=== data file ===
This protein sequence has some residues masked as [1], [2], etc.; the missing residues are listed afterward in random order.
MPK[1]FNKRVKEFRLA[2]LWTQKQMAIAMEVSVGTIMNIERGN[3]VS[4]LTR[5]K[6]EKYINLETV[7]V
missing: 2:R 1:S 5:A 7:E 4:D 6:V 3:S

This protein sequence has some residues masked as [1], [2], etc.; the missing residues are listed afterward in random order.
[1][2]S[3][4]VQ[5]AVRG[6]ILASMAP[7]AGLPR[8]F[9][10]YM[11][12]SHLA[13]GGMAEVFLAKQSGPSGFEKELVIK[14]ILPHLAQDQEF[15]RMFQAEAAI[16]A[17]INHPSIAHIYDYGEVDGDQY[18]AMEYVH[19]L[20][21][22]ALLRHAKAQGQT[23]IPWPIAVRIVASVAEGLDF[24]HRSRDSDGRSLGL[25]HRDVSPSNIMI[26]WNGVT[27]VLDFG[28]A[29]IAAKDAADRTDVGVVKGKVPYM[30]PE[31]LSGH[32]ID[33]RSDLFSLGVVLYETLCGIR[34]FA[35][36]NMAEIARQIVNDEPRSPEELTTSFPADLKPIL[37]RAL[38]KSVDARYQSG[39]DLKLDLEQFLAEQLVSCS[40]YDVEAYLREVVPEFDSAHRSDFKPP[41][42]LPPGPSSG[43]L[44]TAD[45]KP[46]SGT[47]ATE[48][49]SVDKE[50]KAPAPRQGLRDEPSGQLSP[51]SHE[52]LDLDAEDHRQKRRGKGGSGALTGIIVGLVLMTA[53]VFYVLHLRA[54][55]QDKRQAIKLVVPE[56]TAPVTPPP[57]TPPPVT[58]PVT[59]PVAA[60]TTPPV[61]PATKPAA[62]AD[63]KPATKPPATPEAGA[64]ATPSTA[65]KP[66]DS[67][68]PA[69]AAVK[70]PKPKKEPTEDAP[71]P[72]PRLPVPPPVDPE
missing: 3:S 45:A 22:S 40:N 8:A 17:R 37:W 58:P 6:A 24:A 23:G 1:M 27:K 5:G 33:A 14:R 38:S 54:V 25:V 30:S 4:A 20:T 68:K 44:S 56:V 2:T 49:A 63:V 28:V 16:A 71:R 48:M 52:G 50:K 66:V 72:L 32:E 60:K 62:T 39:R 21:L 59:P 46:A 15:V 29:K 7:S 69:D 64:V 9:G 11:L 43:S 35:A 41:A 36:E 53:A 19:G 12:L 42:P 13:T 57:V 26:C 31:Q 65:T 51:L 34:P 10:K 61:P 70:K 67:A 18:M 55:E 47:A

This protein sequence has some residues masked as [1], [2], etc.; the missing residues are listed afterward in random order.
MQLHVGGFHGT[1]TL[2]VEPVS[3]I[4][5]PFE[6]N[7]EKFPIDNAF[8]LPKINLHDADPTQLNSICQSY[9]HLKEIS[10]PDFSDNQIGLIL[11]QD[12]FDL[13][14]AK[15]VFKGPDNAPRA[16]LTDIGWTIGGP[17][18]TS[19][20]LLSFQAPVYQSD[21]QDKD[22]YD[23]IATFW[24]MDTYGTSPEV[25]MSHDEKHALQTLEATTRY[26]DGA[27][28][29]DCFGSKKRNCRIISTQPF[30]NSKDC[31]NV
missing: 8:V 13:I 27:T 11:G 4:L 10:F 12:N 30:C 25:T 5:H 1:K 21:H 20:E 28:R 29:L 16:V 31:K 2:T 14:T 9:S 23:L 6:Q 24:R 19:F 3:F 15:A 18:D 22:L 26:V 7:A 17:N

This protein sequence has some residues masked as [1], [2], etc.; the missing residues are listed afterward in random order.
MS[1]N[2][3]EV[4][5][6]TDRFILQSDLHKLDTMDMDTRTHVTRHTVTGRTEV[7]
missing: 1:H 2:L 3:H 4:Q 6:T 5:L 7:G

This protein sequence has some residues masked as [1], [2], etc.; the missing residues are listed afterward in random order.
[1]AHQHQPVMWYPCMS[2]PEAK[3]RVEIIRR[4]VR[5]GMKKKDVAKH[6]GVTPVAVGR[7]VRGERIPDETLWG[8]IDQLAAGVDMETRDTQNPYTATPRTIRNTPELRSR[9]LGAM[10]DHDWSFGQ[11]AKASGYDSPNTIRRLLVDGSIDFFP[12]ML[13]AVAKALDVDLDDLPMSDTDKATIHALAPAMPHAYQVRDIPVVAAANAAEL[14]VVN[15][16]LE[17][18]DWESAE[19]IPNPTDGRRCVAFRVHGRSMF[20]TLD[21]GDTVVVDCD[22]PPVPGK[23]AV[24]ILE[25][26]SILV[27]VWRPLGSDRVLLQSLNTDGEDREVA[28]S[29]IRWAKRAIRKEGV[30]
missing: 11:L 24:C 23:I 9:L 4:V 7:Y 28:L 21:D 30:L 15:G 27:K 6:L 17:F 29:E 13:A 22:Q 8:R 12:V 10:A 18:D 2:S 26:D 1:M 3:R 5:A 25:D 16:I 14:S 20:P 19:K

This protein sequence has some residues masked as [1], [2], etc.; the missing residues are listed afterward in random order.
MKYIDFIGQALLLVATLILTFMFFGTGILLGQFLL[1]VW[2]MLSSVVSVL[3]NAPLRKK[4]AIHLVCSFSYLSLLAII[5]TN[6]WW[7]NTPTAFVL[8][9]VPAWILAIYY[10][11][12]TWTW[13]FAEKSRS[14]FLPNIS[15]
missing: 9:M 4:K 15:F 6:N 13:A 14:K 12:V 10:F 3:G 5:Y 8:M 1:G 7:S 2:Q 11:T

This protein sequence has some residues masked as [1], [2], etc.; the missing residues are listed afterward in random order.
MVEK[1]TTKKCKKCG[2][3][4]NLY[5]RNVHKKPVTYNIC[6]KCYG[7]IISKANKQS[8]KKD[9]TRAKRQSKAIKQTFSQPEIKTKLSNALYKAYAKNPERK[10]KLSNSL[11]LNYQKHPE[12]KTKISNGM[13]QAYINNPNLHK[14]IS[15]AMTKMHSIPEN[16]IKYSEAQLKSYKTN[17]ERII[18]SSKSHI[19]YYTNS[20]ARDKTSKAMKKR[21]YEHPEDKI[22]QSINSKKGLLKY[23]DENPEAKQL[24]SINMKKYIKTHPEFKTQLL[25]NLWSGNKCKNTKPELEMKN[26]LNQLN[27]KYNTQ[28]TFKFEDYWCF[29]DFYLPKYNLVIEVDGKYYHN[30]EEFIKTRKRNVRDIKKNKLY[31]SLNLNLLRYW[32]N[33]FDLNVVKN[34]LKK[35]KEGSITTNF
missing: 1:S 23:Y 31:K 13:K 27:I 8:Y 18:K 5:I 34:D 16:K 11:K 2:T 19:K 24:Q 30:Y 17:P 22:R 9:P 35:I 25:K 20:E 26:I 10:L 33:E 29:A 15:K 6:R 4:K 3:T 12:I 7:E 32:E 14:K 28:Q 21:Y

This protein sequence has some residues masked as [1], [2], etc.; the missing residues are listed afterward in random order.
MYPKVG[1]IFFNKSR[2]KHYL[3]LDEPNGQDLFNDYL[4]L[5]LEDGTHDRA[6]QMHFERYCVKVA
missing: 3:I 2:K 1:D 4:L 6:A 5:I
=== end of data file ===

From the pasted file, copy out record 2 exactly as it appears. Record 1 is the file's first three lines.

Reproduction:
This protein sequence has some residues masked as [1], [2], etc.; the missing residues are listed afterward in random order.
[1][2]S[3][4]VQ[5]AVRG[6]ILASMAP[7]AGLPR[8]F[9][10]YM[11][12]SHLA[13]GGMAEVFLAKQSGPSGFEKELVIK[14]ILPHLAQDQEF[15]RMFQAEAAI[16]A[17]INHPSIAHIYDYGEVDGDQY[18]AMEYVH[19]L[20][21][22]ALLRHAKAQGQT[23]IPWPIAVRIVASVAEGLDF[24]HRSRDSDGRSLGL[25]HRDVSPSNIMI[26]WNGVT[27]VLDFG[28]A[29]IAAKDAADRTDVGVVKGKVPYM[30]PE[31]LSGH[32]ID[33]RSDLFSLGVVLYETLCGIR[34]FA[35][36]NMAEIARQIVNDEPRSPEELTTSFPADLKPIL[37]RAL[38]KSVDARYQSG[39]DLKLDLEQFLAEQLVSCS[40]YDVEAYLREVVPEFDSAHRSDFKPP[41][42]LPPGPSSG[43]L[44]TAD[45]KP[46]SGT[47]ATE[48][49]SVDKE[50]KAPAPRQGLRDEPSGQLSP[51]SHE[52]LDLDAEDHRQKRRGKGGSGALTGIIVGLVLMTA[53]VFYVLHLRA[54][55]QDKRQAIKLVVPE[56]TAPVTPPP[57]TPPPVT[58]PVT[59]PVAA[60]TTPPV[61]PATKPAA[62]AD[63]KPATKPPATPEAGA[64]ATPSTA[65]KP[66]DS[67][68]PA[69]AAVK[70]PKPKKEPTEDAP[71]P[72]PRLPVPPPVDPE
missing: 3:S 45:A 22:S 40:N 8:A 17:R 37:W 58:P 6:A 24:A 23:G 1:M 27:K 5:G 33:A 14:R 38:S 54:V 25:V 30:S 4:A 20:T 68:K 44:S 56:V 2:T 49:A 63:V 28:V 16:A 71:R 48:M 52:G 50:K 66:V 72:L 32:E 60:K 62:T 39:R 21:L 59:P 46:A 15:V 29:K 7:S 69:D 64:V 9:G 11:L 43:S 35:A 41:A 36:E 53:A 19:G 12:L 42:P 13:T 57:V 26:C 31:Q 65:T 51:L 34:P 10:K 61:P 70:K 67:A 18:M 55:E 47:A